Friday, April 6, 2012

From ‘If you meet the Buddha on the road, Kill him! - The pilgrimage of psychotherapy patients’ by Sheldon B Kopp

A favourite method of Zen guidance is the Koan exercise. The disciple is given a problem on which to meditate, a problem that is insoluble by conventional or intellectual means. With it the Zen pilgrim must struggle until either he gives up in despair or he gives in and is enlightened. A classical example is for the master to direct him to concentrate on “the sound of one hand clapping.”

Lao Tzu tells us that:

What is in the end to be shrunk
Must first be stretched.
Whatever is to be weakened
Must begin by being made strong.
What is to be overthrown
Must begin by being set up.
He who would be a taker
Must being as a giver.
This is called “dimming” one’s light.

……. “to a mind that is ‘still’ the whole universe surrenders” [Chuang Tzu]

Camus crystalised life’s absurdity when he wrote: “There is but one truly serious philosophical problem, and that is suicide.” There is only this life. Live it, or give it up! It does no good to choose to live it reluctantly hedging by whining that it's not sufficient, that someone must make it better for you.

No plain not followed by a slope.
No going not followed by a return.
He who remains persevering in danger
Is without blame.
Do not complain about this truth;
Enjoy the good fortune you still possess.
- I Ching

……… the disciple learns only that there is nothing that anyone else can teach him, He learns, once he is willing to give up being taught, that he already knows how to live, that it is implied in his own tale. The secret is that there is no secret.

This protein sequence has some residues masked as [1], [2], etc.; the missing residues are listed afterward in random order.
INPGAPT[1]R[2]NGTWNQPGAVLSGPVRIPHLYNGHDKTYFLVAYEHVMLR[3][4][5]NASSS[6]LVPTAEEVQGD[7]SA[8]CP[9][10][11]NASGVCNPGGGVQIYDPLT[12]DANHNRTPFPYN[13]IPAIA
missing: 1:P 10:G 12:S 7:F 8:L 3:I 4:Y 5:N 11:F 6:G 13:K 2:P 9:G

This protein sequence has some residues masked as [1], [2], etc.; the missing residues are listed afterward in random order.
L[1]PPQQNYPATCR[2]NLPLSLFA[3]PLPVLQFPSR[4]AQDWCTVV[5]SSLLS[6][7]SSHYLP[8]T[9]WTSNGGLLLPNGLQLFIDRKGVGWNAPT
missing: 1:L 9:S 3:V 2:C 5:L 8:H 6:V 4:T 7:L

…….. There are no hidden meanings……….

The Zen way to see truth is through your everyday eyes. It is only the heartless questioning of life-as-it-is that ties a man in knots. A man does not need an answer in order to find peace. He needs only to surrender to his existence, to cease the needless, empty questioning. The secret of enlightenment is when you are hungry, eat; and when you are tired, sleep.

The Zen Master warns: “If you meet the Buddha on the road, kill him!” This admonition points up that no meaning that comes from outside of ourselves is real. The Buddhahood of each of us has already been obtained. We need only recognize it. Philosophy, religion, patriotism, all are empty idols. The only meaning in our lives is what we each bring to them. Killing the Buddha on the road means destroying the hope that anything outside of ourselves can be our master ……….

…… the Yaqui brujo answers: “……. any path is only a path ….. All paths are the same: they [all] lead nowhere.” The only important question you must ask is: “Does this path have a heart?” If it has heart for you, then dare to follow it.

…… “the Sage arrives without going.”

Once, in the Orient, I talked of suicide with a sage whose clear and gentle eyes seemed forever to be gazing at a never-ending sunset. “Dying is no solution,” he affirmed. “And living?” I asked. “Nor living either,” he conceded. “But, who tells you there is a solution?

…… Allen Ginsburg ….. summed up his howling anguish in this way:

I saw the best minds of my generation destroyed by
madness, starving hysterical naked,
dragging themselves through the negro streets at dawn
looking for an angry fix,
angelheaded hipsters burning for the ancient heavenly
connection to the starry dynamo in the machinery
of the night ……

7. You can’t have anything unless you let go of it.

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